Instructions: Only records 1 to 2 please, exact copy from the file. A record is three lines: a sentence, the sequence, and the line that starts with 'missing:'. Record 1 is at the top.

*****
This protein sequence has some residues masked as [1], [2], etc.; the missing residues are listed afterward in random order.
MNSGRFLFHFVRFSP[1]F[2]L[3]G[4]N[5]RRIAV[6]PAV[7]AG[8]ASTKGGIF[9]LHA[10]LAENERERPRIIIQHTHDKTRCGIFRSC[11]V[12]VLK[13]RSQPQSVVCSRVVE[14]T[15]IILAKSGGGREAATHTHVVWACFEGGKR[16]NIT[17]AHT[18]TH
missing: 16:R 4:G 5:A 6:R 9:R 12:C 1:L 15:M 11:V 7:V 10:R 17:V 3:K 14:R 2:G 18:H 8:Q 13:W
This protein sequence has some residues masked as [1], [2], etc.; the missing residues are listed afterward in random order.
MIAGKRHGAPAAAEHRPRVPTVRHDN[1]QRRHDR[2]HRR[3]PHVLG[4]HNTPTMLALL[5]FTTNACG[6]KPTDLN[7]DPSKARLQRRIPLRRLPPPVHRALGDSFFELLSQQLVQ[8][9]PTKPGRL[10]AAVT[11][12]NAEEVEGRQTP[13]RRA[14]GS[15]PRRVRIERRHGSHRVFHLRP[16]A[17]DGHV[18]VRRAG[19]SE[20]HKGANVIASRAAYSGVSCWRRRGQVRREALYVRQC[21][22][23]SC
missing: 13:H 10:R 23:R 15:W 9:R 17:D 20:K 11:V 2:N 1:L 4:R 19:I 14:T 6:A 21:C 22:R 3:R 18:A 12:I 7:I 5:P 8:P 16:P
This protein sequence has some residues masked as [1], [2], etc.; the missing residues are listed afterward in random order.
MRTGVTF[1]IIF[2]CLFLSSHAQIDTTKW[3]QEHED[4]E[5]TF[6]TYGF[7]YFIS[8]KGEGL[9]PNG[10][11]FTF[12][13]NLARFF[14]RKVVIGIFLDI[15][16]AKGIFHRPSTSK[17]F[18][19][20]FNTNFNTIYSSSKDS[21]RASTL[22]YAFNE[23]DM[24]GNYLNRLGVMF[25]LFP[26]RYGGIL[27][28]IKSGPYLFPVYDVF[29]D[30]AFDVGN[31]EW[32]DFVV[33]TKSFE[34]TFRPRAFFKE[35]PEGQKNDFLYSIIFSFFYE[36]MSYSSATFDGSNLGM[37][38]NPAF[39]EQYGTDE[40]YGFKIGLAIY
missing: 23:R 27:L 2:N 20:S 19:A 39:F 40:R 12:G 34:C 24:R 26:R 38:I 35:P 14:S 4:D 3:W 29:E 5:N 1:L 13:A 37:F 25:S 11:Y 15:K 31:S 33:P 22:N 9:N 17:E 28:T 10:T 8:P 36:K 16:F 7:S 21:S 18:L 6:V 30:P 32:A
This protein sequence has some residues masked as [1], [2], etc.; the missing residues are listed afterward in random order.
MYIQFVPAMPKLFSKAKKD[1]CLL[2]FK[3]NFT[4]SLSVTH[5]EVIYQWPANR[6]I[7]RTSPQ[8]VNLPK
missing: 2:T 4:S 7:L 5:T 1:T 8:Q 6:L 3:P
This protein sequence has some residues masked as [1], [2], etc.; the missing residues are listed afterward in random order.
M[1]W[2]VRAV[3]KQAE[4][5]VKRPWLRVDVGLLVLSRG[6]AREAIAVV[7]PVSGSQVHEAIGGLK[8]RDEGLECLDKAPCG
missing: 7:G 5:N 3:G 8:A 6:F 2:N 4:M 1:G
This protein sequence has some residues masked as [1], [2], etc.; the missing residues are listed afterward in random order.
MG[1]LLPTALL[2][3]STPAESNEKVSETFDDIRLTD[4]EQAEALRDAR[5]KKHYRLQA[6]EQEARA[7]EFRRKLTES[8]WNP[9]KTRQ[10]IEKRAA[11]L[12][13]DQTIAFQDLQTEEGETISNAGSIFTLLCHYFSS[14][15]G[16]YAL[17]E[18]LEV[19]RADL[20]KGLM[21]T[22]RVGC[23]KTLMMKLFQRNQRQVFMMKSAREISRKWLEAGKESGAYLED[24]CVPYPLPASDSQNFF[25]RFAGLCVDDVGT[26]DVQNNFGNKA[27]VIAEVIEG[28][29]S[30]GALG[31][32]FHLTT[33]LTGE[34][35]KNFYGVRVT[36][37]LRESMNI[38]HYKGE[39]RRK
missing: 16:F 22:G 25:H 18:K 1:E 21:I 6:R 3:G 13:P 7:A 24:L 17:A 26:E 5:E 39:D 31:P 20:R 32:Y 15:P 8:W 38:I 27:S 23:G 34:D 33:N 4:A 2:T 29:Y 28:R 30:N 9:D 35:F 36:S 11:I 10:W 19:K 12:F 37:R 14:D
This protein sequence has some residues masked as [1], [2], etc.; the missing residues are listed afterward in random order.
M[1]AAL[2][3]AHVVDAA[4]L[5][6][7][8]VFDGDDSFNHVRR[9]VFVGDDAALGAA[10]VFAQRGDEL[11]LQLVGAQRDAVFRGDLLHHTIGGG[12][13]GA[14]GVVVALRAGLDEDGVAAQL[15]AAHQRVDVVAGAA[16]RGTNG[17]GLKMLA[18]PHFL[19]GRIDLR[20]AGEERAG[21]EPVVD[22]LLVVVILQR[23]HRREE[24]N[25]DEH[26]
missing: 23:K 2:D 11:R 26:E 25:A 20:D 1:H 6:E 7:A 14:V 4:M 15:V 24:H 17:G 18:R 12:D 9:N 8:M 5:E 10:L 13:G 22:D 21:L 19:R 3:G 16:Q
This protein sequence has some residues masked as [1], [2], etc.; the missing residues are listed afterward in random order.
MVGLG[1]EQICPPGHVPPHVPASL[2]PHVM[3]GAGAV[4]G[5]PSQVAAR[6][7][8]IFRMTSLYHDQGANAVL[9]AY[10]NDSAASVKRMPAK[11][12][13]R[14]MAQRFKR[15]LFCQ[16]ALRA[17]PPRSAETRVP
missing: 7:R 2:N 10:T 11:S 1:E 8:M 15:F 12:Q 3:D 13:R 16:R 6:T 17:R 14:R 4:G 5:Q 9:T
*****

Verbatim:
This protein sequence has some residues masked as [1], [2], etc.; the missing residues are listed afterward in random order.
MNSGRFLFHFVRFSP[1]F[2]L[3]G[4]N[5]RRIAV[6]PAV[7]AG[8]ASTKGGIF[9]LHA[10]LAENERERPRIIIQHTHDKTRCGIFRSC[11]V[12]VLK[13]RSQPQSVVCSRVVE[14]T[15]IILAKSGGGREAATHTHVVWACFEGGKR[16]NIT[17]AHT[18]TH
missing: 16:R 4:G 5:A 6:R 9:R 12:C 1:L 15:M 11:V 7:V 10:R 17:V 3:K 14:R 2:G 18:H 8:Q 13:W
This protein sequence has some residues masked as [1], [2], etc.; the missing residues are listed afterward in random order.
MIAGKRHGAPAAAEHRPRVPTVRHDN[1]QRRHDR[2]HRR[3]PHVLG[4]HNTPTMLALL[5]FTTNACG[6]KPTDLN[7]DPSKARLQRRIPLRRLPPPVHRALGDSFFELLSQQLVQ[8][9]PTKPGRL[10]AAVT[11][12]NAEEVEGRQTP[13]RRA[14]GS[15]PRRVRIERRHGSHRVFHLRP[16]A[17]DGHV[18]VRRAG[19]SE[20]HKGANVIASRAAYSGVSCWRRRGQVRREALYVRQC[21][22][23]SC
missing: 13:H 10:R 23:R 15:W 9:R 17:D 20:K 11:V 2:N 1:L 4:R 19:I 14:T 6:A 21:C 22:R 3:R 18:A 12:I 7:I 5:P 8:P 16:P